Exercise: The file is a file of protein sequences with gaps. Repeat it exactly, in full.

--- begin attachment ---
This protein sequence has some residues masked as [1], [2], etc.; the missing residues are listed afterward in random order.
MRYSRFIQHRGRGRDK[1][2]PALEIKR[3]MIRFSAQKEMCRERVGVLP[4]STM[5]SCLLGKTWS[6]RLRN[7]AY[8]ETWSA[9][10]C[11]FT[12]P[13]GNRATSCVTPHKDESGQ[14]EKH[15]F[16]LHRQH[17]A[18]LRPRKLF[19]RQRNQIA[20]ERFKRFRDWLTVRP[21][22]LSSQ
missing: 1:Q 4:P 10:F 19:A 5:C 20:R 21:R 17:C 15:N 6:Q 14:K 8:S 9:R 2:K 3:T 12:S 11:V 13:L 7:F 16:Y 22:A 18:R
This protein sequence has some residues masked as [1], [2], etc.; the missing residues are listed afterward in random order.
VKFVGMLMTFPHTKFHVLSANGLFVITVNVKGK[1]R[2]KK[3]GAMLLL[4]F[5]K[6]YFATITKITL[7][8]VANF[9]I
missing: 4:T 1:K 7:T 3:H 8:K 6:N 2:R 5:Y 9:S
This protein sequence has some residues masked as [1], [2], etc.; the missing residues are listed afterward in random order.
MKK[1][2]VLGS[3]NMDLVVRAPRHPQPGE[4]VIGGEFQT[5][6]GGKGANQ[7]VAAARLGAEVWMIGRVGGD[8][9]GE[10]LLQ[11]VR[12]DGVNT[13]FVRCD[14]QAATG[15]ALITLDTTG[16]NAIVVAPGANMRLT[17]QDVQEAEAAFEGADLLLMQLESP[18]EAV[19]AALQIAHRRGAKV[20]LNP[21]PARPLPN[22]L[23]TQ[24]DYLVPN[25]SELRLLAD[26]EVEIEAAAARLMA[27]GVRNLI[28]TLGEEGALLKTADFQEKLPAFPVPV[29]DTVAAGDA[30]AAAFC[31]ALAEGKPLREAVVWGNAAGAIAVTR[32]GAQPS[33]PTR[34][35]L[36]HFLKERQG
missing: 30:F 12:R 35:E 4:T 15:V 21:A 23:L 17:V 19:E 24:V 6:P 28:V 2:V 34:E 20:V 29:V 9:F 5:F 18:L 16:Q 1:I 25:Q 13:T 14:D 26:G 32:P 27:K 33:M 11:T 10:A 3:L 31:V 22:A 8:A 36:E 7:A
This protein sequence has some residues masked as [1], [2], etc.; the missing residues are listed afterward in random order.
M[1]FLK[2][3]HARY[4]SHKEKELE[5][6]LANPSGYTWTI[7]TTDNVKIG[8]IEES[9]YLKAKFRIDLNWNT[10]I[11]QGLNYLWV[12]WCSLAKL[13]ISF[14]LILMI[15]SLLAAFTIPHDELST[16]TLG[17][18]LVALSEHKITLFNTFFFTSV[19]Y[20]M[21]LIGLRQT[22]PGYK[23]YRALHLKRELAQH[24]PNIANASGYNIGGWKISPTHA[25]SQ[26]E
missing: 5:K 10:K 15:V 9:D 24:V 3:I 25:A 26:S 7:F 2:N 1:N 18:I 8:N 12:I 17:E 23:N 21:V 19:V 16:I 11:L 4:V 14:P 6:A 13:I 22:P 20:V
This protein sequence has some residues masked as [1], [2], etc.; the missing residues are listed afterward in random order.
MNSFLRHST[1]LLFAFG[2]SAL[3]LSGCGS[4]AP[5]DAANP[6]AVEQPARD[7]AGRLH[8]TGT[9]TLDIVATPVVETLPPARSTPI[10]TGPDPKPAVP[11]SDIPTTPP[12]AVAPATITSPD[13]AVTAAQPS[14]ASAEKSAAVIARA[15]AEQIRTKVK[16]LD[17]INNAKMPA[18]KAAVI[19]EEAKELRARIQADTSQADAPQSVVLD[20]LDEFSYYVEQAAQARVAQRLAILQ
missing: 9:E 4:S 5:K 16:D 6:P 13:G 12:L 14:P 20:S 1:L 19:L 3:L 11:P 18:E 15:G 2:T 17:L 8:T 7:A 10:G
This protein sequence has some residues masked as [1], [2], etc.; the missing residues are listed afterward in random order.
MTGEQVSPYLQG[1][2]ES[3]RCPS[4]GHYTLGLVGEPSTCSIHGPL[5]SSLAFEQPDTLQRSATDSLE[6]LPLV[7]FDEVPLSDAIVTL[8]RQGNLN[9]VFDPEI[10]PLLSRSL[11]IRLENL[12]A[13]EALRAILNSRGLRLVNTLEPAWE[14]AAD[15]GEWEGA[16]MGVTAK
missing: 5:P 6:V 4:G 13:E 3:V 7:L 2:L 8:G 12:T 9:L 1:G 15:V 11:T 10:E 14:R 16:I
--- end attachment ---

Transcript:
This protein sequence has some residues masked as [1], [2], etc.; the missing residues are listed afterward in random order.
MRYSRFIQHRGRGRDK[1][2]PALEIKR[3]MIRFSAQKEMCRERVGVLP[4]STM[5]SCLLGKTWS[6]RLRN[7]AY[8]ETWSA[9][10]C[11]FT[12]P[13]GNRATSCVTPHKDESGQ[14]EKH[15]F[16]LHRQH[17]A[18]LRPRKLF[19]RQRNQIA[20]ERFKRFRDWLTVRP[21][22]LSSQ
missing: 1:Q 4:P 10:F 19:A 5:C 20:R 21:R 17:C 15:N 6:Q 14:K 8:S 9:R 2:K 3:T 12:S 11:V 13:L 7:F 16:Y 22:A 18:R
This protein sequence has some residues masked as [1], [2], etc.; the missing residues are listed afterward in random order.
VKFVGMLMTFPHTKFHVLSANGLFVITVNVKGK[1]R[2]KK[3]GAMLLL[4]F[5]K[6]YFATITKITL[7][8]VANF[9]I
missing: 4:T 1:K 7:T 3:H 8:K 6:N 2:R 5:Y 9:S
This protein sequence has some residues masked as [1], [2], etc.; the missing residues are listed afterward in random order.
MKK[1][2]VLGS[3]NMDLVVRAPRHPQPGE[4]VIGGEFQT[5][6]GGKGANQ[7]VAAARLGAEVWMIGRVGGD[8][9]GE[10]LLQ[11]VR[12]DGVNT[13]FVRCD[14]QAATG[15]ALITLDTTG[16]NAIVVAPGANMRLT[17]QDVQEAEAAFEGADLLLMQLESP[18]EAV[19]AALQIAHRRGAKV[20]LNP[21]PARPLPN[22]L[23]TQ[24]DYLVPN[25]SELRLLAD[26]EVEIEAAAARLMA[27]GVRNLI[28]TLGEEGALLKTADFQEKLPAFPVPV[29]DTVAAGDA[30]AAAFC[31]ALAEGKPLREAVVWGNAAGAIAVTR[32]GAQPS[33]PTR[34][35]L[36]HFLKERQG
missing: 30:F 12:R 35:E 4:T 15:V 21:A 23:L 17:V 19:E 24:V 6:P 28:V 2:V 34:E 20:V 29:V 9:F 5:F 18:L 16:Q 1:I 25:Q 13:T 14:D 26:G 32:P 27:K 33:M 11:T 10:A 3:L 31:V 22:A 8:A 36:E 7:A
This protein sequence has some residues masked as [1], [2], etc.; the missing residues are listed afterward in random order.
M[1]FLK[2][3]HARY[4]SHKEKELE[5][6]LANPSGYTWTI[7]TTDNVKIG[8]IEES[9]YLKAKFRIDLNWNT[10]I[11]QGLNYLWV[12]WCSLAKL[13]ISF[14]LILMI[15]SLLAAFTIPHDELST[16]TLG[17][18]LVALSEHKITLFNTFFFTSV[19]Y[20]M[21]LIGLRQT[22]PGYK[23]YRALHLKRELAQH[24]PNIANASGYNIGGWKISPTHA[25]SQ[26]E
missing: 5:K 10:K 15:V 9:D 24:V 3:I 25:A 26:S 7:F 2:N 1:N 18:I 8:N 12:I 17:E 23:N 21:V 19:V 16:I 11:L 4:V 14:P 6:A 13:I 22:P 20:V
This protein sequence has some residues masked as [1], [2], etc.; the missing residues are listed afterward in random order.
MNSFLRHST[1]LLFAFG[2]SAL[3]LSGCGS[4]AP[5]DAANP[6]AVEQPARD[7]AGRLH[8]TGT[9]TLDIVATPVVETLPPARSTPI[10]TGPDPKPAVP[11]SDIPTTPP[12]AVAPATITSPD[13]AVTAAQPS[14]ASAEKSAAVIARA[15]AEQIRTKVK[16]LD[17]INNAKMPA[18]KAAVI[19]EEAKELRARIQADTSQADAPQSVVLD[20]LDEFSYYVEQAAQARVAQRLAILQ
missing: 9:E 4:S 5:K 16:D 6:P 13:G 12:L 14:P 20:S 1:L 19:L 3:L 11:P 18:E 15:G 2:T 17:L 8:T 7:A 10:G
This protein sequence has some residues masked as [1], [2], etc.; the missing residues are listed afterward in random order.
MTGEQVSPYLQG[1][2]ES[3]RCPS[4]GHYTLGLVGEPSTCSIHGPL[5]SSLAFEQPDTLQRSATDSLE[6]LPLV[7]FDEVPLSDAIVTL[8]RQGNLN[9]VFDPEI[10]PLLSRSL[11]IRLENL[12]A[13]EALRAILNSRGLRLVNTLEPAWE[14]AAD[15]GEWEGA[16]MGVTAK
missing: 5:P 6:V 4:G 13:E 3:V 7:L 2:L 8:G 12:T 9:L 1:G 15:V 11:T 10:E 14:R 16:I